The Blue Tiger

Horace Pippin (American, 1888-1946)

Currently on View in K205
Image Licensing

Pippin was the first African American self-taught artist to receive national acclaim. In spite of an injury to his right arm during World War I, he never abandoned painting.

Pippin depicted everyday events, historical figures, and religious themes using a simplified style of flat shapes and strong colors.

In the American popular press of the 1910s and 1920s, the blue tiger was a recurring symbol of the unattainable, and the black bear signified the wilderness. The tiger and bear, rendered in contrasting tones, seem equally ferocious. With their impending clash, Pippin may be alluding to racial conflict.

Symbols of Unresolved Conflict

Horace Pippin was the most celebrated African American painter of his time. He had a brief artistic career that lasted less than ten years. Pippin was a self-taught painter whose subject matter concentrated on African American life. He had a speedy rise to fame after enduring poverty, racism, and a war wound. A World War I combat veteran, Pippin struggled to overcome an injury to his right arm from a German sniper’s bullet. One of his earliest paintings reflects his experience in battle. He was first discovered by the Philadelphia collector Albert Barnes in 1947 at age 49. The Museum of Modern Art in New York City mounted a show of Pippin’s work and his paintings were purchased by museums and private collectors shortly thereafter. He died of a stroke in 1946. Pippin painted 136 works – 60 are located in museums, approximately 70 are held privately, and several are lost.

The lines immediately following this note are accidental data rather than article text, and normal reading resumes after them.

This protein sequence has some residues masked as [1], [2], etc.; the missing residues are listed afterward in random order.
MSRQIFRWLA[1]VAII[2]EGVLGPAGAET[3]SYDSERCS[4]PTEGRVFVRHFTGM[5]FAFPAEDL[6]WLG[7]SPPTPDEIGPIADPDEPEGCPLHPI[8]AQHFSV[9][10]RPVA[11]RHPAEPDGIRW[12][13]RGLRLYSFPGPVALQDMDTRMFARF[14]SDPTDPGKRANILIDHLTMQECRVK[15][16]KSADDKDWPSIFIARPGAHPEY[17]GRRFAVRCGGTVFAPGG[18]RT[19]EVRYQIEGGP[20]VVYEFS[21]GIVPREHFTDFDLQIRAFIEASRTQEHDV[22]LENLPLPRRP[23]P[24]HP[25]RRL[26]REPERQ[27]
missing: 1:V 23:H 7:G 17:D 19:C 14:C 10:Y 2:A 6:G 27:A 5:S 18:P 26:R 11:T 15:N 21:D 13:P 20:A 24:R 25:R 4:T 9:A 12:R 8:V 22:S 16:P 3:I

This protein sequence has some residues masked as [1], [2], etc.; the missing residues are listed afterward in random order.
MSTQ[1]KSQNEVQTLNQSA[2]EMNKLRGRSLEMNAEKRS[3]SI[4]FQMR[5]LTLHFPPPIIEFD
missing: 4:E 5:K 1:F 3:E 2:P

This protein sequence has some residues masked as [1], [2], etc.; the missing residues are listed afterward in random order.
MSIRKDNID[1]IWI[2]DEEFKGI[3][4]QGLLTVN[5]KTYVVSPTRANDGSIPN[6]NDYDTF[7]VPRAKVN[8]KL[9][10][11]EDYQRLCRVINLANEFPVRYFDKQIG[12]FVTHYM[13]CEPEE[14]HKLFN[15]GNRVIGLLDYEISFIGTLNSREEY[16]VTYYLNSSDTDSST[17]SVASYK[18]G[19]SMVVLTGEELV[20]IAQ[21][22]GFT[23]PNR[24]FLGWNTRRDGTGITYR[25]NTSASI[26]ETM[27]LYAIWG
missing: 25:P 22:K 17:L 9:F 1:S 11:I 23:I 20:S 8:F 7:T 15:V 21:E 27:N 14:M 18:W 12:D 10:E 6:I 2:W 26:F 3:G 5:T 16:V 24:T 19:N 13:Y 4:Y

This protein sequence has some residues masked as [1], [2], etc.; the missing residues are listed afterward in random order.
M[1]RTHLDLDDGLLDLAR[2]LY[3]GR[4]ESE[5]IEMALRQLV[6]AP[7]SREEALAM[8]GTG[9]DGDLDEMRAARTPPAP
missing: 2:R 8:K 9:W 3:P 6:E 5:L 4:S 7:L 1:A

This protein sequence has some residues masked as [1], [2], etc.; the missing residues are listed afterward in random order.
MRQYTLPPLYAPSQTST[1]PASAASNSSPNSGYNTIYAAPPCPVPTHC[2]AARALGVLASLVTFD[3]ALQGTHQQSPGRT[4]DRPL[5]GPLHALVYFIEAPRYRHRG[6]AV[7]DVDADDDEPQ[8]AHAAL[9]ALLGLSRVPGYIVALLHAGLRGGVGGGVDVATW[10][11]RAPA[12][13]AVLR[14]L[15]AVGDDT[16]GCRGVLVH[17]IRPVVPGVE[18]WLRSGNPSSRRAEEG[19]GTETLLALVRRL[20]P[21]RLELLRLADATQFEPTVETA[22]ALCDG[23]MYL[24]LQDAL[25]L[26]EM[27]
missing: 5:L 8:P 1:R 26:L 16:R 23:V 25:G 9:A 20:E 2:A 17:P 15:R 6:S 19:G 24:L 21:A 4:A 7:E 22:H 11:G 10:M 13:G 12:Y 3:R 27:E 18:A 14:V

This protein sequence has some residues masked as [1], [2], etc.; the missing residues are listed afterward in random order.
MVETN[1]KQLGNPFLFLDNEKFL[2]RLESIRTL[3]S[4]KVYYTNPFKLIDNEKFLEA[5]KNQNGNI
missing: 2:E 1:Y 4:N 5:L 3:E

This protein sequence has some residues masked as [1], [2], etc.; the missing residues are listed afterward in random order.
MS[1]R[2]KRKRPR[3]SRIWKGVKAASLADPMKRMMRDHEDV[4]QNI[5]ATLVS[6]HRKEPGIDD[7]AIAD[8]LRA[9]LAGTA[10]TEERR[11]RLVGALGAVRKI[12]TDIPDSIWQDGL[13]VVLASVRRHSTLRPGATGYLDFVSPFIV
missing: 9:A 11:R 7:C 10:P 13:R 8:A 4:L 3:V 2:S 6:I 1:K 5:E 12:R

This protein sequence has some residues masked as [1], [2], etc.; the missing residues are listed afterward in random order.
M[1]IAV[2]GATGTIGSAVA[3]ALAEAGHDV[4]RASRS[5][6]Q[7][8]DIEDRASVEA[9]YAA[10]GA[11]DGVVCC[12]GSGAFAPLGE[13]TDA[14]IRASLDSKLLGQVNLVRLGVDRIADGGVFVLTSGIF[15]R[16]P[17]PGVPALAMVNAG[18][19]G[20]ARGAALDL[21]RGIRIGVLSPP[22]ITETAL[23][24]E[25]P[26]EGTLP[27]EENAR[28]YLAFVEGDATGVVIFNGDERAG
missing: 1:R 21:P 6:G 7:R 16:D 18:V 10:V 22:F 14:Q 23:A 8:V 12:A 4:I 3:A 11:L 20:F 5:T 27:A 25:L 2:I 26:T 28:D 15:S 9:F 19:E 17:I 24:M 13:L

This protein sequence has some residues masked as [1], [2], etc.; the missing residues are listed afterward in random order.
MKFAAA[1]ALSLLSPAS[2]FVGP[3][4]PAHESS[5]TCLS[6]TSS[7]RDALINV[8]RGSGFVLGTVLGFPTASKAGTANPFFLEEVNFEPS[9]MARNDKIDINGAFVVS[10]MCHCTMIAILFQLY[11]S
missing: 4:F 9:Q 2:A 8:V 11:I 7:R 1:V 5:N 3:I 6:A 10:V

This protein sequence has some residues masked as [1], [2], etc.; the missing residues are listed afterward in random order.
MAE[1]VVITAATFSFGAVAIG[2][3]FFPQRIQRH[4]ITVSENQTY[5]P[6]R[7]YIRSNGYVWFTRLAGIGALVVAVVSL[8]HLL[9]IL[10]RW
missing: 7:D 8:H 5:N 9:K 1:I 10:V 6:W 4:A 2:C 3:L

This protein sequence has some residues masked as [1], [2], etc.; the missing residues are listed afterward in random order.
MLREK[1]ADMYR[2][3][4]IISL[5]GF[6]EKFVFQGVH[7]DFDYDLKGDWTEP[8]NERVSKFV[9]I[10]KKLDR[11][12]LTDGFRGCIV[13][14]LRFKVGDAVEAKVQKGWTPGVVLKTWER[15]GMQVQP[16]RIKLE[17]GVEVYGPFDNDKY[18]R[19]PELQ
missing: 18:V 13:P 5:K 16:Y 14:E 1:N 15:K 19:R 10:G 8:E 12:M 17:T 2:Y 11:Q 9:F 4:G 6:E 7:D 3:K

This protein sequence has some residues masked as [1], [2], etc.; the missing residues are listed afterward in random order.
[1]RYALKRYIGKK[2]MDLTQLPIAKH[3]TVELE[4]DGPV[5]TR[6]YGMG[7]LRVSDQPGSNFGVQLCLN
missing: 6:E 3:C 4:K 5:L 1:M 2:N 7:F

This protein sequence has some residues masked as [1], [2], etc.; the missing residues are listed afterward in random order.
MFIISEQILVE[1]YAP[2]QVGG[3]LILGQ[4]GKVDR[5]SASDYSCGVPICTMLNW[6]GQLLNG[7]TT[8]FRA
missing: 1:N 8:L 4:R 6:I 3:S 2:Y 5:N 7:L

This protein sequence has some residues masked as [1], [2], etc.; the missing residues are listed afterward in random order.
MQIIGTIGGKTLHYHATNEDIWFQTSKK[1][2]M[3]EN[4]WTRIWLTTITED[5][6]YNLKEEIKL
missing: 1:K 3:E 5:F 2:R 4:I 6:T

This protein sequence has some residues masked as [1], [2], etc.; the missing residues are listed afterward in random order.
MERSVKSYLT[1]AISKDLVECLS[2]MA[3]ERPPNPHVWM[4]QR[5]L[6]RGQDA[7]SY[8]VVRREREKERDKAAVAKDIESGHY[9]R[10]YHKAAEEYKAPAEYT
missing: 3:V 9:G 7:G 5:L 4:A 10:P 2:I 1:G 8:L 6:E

The Blue Tiger shows a tiger in confrontation with a black bear. Since the blue tiger in the painting is actually white, and the two are equally matched, the painting evokes the unresolved conflicts between races. The blue tiger is a symbol of the unattainable and the black bear is a classic symbol of the American wilderness.

The painting was acquired with a high quality black frame, which did not offer enough contrast with the black bear. Research on Pippin’s original frames prompted its replacement with the comparatively austere wooden type seen here.

Stein, Judith E. I Tell My Heart: The Art of Horace Pippin. Philadelphia: Pennsylvania Academy of the Fine Arts, Philadelphia with Universe Publishing, 1993.

The artist; (Carlen Galleries, Philadelphia, until 1941); Henriette Liebman, Long Island City, New York; Carl Preston Green, Washington, D.C. and New York; Maurice Grosser, New York; Lou Rispoli, Queens, New York by bequest until 2004; Private collection; (Carole Thompson Fine Art, Santa Barbara, California; IMA 2008.

Object Information

Horace Pippin (American, 1888-1946)
creation date
about 1933-1937
oil on fabric
16 x 28 in.
mark descriptions
Signed l.r.: H.PIPPIN.
accession number
credit line
Gift of the Harrison Eiteljorg Gallery of Western Art by exchange, James E. Roberts Fund, Mr. and Mrs. C. Severin Buschmann, Jr. Fund
© Horace Pippin
American Painting and Sculpture to 1945

You May Also Like